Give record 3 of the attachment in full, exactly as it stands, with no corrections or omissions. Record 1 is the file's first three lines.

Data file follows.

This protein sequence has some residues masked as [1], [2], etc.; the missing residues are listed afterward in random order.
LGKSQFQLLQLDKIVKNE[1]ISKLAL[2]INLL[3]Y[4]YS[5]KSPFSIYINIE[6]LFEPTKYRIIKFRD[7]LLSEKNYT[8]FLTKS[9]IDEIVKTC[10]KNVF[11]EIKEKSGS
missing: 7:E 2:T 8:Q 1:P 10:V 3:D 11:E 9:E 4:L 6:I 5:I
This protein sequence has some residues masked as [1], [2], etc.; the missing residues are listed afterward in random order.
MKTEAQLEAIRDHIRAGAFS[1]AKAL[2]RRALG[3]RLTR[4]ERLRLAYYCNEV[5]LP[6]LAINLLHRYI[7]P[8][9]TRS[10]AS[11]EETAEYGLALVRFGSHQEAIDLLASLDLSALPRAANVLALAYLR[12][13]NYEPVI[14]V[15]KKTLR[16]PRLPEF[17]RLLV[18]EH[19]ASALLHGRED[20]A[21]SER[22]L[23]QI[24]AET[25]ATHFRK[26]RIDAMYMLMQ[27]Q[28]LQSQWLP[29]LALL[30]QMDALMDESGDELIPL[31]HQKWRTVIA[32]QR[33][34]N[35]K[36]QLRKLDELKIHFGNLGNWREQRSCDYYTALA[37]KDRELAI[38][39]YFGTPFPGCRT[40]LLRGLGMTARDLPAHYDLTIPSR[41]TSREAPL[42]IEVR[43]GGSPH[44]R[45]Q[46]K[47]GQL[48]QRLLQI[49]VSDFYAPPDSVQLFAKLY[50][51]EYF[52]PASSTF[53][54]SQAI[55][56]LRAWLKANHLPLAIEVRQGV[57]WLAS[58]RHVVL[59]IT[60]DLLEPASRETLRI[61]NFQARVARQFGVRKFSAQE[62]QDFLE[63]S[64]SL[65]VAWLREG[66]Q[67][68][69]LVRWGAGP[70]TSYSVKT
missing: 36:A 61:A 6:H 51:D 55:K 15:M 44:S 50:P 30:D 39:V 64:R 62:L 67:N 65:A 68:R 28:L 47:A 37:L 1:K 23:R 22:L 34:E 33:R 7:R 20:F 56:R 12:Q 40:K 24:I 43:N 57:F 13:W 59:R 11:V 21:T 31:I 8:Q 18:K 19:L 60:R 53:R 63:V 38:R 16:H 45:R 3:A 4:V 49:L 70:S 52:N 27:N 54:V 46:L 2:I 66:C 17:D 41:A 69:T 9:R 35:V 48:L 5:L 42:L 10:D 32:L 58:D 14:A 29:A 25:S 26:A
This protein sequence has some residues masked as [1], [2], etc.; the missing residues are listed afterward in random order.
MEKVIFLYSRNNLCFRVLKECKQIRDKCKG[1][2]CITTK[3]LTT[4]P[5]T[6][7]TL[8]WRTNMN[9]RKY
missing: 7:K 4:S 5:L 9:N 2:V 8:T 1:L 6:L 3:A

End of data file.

This protein sequence has some residues masked as [1], [2], etc.; the missing residues are listed afterward in random order.
MEKVIFLYSRNNLCFRVLKECKQIRDKCKG[1][2]CITTK[3]LTT[4]P[5]T[6][7]TL[8]WRTNMN[9]RKY
missing: 7:K 4:S 5:L 9:N 2:V 8:T 1:L 6:L 3:A